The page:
The talk is based on the Manuel Rocha 2020 prize–winning thesis for the International Society for Rock Mechanics (ISRM) prepared by Dr Shang at the University of Leeds under the supervision of Professors Hencher and West.
Professor Hencher outlines the concept of “taking a hillside to pieces”, block-by-block, using non-blasting methods, to establish the extent of rock bridges. Such methods it is argued should allow the delineation of rock bridges, which can be linked to mass weathering classification and structural regime.
Dr Shang will present laboratory and field studies to test the tensile strength of rocks, showing examples of intact bedded sandstone and incipient discontinuities. He will then describe laboratory and field scale studies to open up incipient joints at two quarries, one at Dryrigg, near Horton-in-Ribblesdale, the other close to Leeds. Both tests identified rock bridge sections of intact rock, with much rougher surface texture compared to the incipient joint section.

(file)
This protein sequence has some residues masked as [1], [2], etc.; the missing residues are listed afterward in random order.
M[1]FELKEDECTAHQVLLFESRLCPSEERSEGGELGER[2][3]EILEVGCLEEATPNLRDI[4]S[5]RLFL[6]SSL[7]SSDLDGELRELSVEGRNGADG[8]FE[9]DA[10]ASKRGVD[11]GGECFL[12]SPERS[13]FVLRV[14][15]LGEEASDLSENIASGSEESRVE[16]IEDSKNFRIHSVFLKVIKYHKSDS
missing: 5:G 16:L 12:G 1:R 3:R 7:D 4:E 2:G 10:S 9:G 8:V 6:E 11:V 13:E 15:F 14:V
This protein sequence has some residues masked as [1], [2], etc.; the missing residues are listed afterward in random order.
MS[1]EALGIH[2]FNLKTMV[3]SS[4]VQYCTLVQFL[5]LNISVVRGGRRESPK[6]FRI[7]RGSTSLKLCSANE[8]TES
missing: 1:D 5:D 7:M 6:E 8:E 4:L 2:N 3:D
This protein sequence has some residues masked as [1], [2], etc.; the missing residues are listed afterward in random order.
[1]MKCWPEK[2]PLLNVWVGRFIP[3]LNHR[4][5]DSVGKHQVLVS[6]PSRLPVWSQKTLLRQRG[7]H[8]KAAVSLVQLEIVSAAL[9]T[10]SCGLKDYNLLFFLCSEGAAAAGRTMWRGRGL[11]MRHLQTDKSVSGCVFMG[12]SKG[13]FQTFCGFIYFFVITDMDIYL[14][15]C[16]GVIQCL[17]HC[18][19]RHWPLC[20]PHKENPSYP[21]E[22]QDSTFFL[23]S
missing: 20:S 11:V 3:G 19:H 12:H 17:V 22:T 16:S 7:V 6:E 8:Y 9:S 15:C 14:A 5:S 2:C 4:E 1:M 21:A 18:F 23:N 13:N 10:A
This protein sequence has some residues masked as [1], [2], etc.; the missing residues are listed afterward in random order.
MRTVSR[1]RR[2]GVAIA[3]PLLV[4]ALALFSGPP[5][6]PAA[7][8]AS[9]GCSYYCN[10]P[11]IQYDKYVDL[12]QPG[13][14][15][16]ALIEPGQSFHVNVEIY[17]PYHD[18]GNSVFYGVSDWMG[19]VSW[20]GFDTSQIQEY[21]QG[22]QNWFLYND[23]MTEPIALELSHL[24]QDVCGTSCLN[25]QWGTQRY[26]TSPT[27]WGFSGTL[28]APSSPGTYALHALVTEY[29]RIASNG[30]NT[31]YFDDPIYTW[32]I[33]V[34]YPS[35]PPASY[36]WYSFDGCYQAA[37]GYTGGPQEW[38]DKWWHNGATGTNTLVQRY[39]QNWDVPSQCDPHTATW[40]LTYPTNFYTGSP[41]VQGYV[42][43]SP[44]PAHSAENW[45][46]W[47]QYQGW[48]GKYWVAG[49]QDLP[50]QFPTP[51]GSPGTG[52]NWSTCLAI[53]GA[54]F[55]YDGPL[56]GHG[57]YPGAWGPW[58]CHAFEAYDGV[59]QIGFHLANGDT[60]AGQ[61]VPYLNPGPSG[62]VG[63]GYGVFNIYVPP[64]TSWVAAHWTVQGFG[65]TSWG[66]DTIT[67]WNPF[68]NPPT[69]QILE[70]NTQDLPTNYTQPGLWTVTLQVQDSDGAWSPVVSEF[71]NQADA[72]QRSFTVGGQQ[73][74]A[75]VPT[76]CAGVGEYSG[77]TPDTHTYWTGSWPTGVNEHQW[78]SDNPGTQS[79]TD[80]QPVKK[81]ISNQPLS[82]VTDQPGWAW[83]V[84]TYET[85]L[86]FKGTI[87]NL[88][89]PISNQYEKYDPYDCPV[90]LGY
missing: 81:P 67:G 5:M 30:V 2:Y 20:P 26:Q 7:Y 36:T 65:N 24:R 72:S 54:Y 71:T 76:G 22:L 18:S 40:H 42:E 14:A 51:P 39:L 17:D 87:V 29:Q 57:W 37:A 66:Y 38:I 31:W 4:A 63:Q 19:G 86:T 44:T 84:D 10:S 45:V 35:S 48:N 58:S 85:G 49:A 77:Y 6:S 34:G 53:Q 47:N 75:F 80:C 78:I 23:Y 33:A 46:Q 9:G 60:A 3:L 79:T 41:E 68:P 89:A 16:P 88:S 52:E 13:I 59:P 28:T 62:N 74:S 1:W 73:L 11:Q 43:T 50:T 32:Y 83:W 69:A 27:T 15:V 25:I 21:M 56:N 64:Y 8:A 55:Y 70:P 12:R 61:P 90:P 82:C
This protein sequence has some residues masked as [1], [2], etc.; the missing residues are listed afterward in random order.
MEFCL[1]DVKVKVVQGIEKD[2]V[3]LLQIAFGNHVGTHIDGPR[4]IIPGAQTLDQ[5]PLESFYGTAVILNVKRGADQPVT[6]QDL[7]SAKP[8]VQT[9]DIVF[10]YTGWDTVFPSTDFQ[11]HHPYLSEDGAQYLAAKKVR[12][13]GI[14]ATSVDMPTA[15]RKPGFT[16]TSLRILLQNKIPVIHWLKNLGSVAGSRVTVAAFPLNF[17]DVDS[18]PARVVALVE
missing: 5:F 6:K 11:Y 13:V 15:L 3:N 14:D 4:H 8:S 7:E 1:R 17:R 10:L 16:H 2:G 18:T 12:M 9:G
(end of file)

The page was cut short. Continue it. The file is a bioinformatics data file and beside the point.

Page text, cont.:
Finally Professor Hencher will discuss the implications of this research as a tool to improve our understanding of rock slope stability and fluid flow through rock and hence, nuclear waste containment.
For more information please contact: